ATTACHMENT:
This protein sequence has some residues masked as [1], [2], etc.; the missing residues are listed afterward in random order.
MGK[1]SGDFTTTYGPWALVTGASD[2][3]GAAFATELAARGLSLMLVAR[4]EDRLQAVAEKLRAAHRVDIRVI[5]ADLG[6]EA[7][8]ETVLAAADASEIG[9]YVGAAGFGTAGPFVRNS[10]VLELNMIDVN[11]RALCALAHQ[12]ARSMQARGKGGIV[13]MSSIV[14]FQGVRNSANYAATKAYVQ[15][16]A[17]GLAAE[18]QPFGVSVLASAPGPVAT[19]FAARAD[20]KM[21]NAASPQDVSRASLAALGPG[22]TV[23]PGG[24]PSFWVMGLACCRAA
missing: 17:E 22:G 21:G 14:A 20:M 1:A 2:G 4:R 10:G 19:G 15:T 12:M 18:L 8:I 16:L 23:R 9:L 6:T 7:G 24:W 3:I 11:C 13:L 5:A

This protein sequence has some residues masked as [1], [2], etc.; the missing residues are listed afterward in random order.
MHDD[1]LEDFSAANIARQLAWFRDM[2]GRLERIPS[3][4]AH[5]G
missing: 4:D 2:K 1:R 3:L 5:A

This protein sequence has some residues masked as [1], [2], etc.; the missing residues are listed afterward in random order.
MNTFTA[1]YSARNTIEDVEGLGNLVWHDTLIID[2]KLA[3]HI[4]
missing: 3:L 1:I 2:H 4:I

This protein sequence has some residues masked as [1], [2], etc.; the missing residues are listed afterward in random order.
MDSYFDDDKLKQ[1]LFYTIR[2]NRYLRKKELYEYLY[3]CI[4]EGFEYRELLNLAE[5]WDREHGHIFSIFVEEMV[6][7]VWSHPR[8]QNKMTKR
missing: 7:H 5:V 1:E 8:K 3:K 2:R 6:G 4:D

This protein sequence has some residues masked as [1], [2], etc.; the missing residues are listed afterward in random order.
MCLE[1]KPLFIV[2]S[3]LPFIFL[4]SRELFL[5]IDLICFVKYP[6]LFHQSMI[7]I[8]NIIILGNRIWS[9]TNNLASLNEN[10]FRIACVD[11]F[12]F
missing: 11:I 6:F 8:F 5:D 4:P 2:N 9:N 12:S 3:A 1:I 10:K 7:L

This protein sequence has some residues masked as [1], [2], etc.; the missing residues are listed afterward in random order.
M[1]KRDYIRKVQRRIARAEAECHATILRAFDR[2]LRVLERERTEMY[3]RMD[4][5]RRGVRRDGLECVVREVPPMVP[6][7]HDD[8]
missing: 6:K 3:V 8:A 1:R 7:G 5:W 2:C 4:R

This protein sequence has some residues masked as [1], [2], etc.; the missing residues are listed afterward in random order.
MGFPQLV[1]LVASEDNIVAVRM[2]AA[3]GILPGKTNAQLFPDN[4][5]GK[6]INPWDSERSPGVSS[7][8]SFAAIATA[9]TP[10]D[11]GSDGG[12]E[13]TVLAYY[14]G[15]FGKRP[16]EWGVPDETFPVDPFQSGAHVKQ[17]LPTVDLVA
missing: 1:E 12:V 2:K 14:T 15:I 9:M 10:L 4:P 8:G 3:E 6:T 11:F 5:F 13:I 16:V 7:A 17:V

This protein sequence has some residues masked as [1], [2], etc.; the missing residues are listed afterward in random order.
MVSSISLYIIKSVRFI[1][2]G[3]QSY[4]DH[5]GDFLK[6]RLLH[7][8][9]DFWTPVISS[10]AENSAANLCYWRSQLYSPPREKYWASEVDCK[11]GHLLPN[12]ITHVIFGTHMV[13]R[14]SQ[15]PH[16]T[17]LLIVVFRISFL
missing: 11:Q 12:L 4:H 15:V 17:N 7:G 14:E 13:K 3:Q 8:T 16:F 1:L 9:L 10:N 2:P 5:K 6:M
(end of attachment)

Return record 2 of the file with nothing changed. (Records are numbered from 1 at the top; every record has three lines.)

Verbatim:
This protein sequence has some residues masked as [1], [2], etc.; the missing residues are listed afterward in random order.
MHDD[1]LEDFSAANIARQLAWFRDM[2]GRLERIPS[3][4]AH[5]G
missing: 4:D 2:K 1:R 3:L 5:A